The damage Pig Farming is doing to the Environment and how you can avoid playing a partPosted in Animal Welfare on May 7, 2014
Australia’s pig industry rears and kills 5 million pigs a year. 94% of them are raised in factory farms, with the main producers located in NSW.
Suffering for the pigs raised here is an inevitable daily experience but what many people do not realise is the environmental damage that occurs from these farms.
The pig waste management in the majority of Australian pork producers is to let, urine, faces, chemicals and wash run out from the giant sheds through pipes, directly, untreated into large open air”ponds”.
Lets get clear, these are big pools of shit. Remembering that pigs create 5 times as much waste as humans do and that these factory farms have, tens of thousands plus, of pigs on them.
So there are huge pools of poo, carrying millions and millions of litres of toxic waste. Ponds do not provide a means of disposal of “effluent” as the pollution potential of the effluent leaving the pond is too high.
The “sludge” sits there decomposing and then the liquid matter can be sprayed onto land as fertiliser, allowing the pathogens from the waste to make their way into the food chain or to neighbouring properties by being airborne.
Plus, they stink. Not so nice to neighbouring properties.
The pollution from this extremely toxic waste can come from the forms of nitrogen, phosphorus and pathogens leaking or run offs into waterways and land and the air pollution from the ammonia, methane and nitrous oxide.
Australian pig farms emit 3.8 million tonnes of methane a year (3.7 billion kilograms)
The upside is Australia is trying to use new technologies to reduce the environmental impact of high amounts of this methane gas that occurs from these factory farms. In some farms they are covering the ponds to capture the large amounts of methane produced and are using it as an energy source or burning it via a flare to convert it into a less potent gas. It is a step in the right direction, however the real issue is the high amount of constant waste produced by these factory farms. Even when the methane is burned up for energy, the toxic “sludge” still remains a problem. If you did not check out my last post on the issues in North Carolina, please do to get an insight of potential issues if we continue in the same direction.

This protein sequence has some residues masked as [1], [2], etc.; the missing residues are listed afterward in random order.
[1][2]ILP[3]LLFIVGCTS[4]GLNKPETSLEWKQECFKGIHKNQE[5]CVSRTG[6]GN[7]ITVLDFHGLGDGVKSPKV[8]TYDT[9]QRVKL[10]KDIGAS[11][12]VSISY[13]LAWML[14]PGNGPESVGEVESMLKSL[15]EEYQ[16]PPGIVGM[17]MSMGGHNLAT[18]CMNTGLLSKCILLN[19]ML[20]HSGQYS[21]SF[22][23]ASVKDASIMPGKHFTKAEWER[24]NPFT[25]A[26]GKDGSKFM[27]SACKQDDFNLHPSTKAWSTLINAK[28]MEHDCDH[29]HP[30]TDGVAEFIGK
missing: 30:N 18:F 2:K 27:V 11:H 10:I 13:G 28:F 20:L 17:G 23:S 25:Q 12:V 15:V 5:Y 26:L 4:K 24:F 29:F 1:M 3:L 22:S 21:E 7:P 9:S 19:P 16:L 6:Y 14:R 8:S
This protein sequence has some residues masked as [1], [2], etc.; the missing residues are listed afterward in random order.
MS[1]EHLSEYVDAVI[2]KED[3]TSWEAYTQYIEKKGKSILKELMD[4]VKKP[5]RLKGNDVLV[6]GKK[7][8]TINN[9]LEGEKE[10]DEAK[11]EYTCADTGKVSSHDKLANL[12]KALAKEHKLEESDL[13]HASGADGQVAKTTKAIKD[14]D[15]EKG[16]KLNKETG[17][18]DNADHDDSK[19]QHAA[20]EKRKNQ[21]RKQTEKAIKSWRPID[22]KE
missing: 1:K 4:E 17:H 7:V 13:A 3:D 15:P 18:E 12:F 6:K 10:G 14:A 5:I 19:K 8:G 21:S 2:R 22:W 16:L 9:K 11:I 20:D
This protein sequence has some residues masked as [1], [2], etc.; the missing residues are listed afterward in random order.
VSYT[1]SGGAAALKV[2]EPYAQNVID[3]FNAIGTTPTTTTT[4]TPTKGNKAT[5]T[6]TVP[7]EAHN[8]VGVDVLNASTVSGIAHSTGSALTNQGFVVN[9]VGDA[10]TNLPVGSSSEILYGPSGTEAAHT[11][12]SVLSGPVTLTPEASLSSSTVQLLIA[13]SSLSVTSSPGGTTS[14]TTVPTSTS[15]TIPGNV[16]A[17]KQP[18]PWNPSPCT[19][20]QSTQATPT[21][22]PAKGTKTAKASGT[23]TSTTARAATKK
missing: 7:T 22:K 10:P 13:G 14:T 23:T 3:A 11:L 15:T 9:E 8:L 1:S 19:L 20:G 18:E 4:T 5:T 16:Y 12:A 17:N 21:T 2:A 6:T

ARE YOU BUYING PORK FROM ETHICAL FARMERS?
If you choose to eat pig meat then you can make a statement on what you do and don’t support with where you put your dollar. Buying free-range, pastured and if possible organic pig meat say “I care about the environment” and “I care about the animals welfare”. It will mean the farms have the ability to use a outdoor, rotation system, that allows regeneration of the land and evenly spreads the waste of the pigs. When stocking densities are kept low and outdoors, the amount of waste is able to go onto the land without a problem, and without the high amounts of toxic bacteria created in an over populated factory shed.
When choosing to eat the meat from a pig, you should choose to buy from a farm where the pigs;
- have freedom to move in generous space, with low stocking densities
- live outside in nature
- are able to graze, fed no antibiotic/additives
- have the ability to root with their snout
- have protection from extreme weather
- are provided farrowing huts for the sows
- Get to keep their tails and teeth intact!
I have not been to these farms but will in the future and will add any recommendations I find. These below have been recommended on a few ethical websites;
BAROSSA HERITAGE PORK -Barrossa Valley markets
HAPPY VALLEY FREE RANGE FARM -Victorian farmers markets
THE GYPSY PIG –Mulgrave Farmers’ Market, 2nd Sunday of each month, 8am – 1pm, Gasworks Farmers’ Market, 3rd Saturday of each month, Slow Food Farmers’ Market, 4th Saturday of each month.
MELANDA PARK -Feather and Bone, Marrickville, Harris Farms, Potts Point and Manly, Chop Shop Carnivorium, Hurlstone Park.
SHERWOOD ORGANIC MEATS BRISBANE
GRUB BUTCHER SYDNEY, VAUCLUSE
The below photo is the difference between a standard factory pig farm and a free-range, pastured pig farm.Which do you prefer?
BEING CLEAR ON THE PROCESS
Ultimately no matter how the individual animal was raised, it must be killed for you to eat its meat and therefor will be processed in a slaughter house. Just this week fresh inside images have been realised from one of Australias biggest pig processors, showing mistreatment of the animals.
It can be a challenge to open our eyes to what we do not “want” to see but information keeps us empowered when it comes to our food and our environment. I am sure, like me, you want to be part of the solution and not the problems. So dig deep and watch these couple of videos, I warn you upfront, they are upsetting. You do not see any animal being killed, but the awareness of these beings is something that brings such a sense of empathy and a most innate desire to help them in what ever way you feel right; whether that be not eating them, eating them less, choosing an ethical farmer, spreading the story and enabling others to make educated choices.
Australian Pig Farming is a website which has created a window into the pig industry in Australia. Go and check it out now. I wish that everyone in Australia would spend 5 minutes looking at this incredible website and then to see the change that would occur from the knowledge gained.